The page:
If Spain had a main drag, Abbae de Quieles would be nowhere near it. It’s up in the northern part of Navarre, near the French border and the town of Teruda. While we’re used to crazy weather in Michigan, apparently we’ve got nothing on this place. They have tremendous winds that blow through all year, keeping the land dry and the conditions perfect for growing olives.
The site and the name—Abbae de Quieles—are in reference to the abbot that owned the land in the Middle Ages. Olive trees have been on the land of the Abbae since Roman times, though they’ve only recently returned to form. When David Galindo replanted the orchard in 1997, he decided to space out the trees for maximum exposure to the elements. Wide spacing cuts down on yield but encourages their natural defenses. There are no pesticides, so the extra virgin olive oil is organic.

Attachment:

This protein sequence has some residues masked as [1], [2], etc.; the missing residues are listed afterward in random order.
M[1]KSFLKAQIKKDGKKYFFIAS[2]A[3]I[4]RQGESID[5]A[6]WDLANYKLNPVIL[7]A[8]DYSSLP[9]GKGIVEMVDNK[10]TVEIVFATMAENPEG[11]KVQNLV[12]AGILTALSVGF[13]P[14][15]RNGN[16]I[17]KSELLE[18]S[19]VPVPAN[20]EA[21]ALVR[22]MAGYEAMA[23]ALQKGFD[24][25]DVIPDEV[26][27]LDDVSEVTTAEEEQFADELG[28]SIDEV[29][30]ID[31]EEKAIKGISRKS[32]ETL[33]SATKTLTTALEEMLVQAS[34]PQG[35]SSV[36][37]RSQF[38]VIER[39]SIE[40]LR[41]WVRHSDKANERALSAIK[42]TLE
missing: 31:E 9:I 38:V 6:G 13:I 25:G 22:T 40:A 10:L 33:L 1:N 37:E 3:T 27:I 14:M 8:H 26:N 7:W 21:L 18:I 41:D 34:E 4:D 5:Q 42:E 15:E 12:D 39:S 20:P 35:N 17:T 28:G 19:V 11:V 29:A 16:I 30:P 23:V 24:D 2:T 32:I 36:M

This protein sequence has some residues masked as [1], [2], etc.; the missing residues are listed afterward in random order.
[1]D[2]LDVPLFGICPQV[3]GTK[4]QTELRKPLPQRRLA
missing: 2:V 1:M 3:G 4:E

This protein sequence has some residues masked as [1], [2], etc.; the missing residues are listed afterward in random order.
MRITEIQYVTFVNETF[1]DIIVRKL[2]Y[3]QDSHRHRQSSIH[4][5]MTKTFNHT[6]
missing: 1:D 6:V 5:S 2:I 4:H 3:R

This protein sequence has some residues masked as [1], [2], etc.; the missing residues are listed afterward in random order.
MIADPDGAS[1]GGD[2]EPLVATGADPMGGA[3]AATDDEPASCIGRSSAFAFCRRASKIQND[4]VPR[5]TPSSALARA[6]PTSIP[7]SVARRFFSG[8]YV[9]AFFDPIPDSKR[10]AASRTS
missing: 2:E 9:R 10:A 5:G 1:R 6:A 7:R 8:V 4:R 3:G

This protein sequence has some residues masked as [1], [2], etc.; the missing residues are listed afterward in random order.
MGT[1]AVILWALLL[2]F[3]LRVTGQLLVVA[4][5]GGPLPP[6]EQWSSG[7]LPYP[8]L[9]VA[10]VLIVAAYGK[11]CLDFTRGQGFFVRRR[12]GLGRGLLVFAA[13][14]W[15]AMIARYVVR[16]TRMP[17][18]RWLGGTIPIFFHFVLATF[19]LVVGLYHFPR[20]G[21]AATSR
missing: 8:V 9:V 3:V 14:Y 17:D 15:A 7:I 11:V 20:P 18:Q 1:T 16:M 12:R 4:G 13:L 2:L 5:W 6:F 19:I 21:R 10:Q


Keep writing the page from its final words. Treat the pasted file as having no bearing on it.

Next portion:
David grows Arbequina olives exclusively. When it comes time to harvest (usually in October), a certain percentage of riper olives are left on the tree. “If the olives are too ripe,” David explained, “they would alter the finished flavor of the oil.” The younger the olive, the less ripe it is and the less oil it produces, but the flavor is more intense. Again, yield takes a hit, but the flavor is multiplied.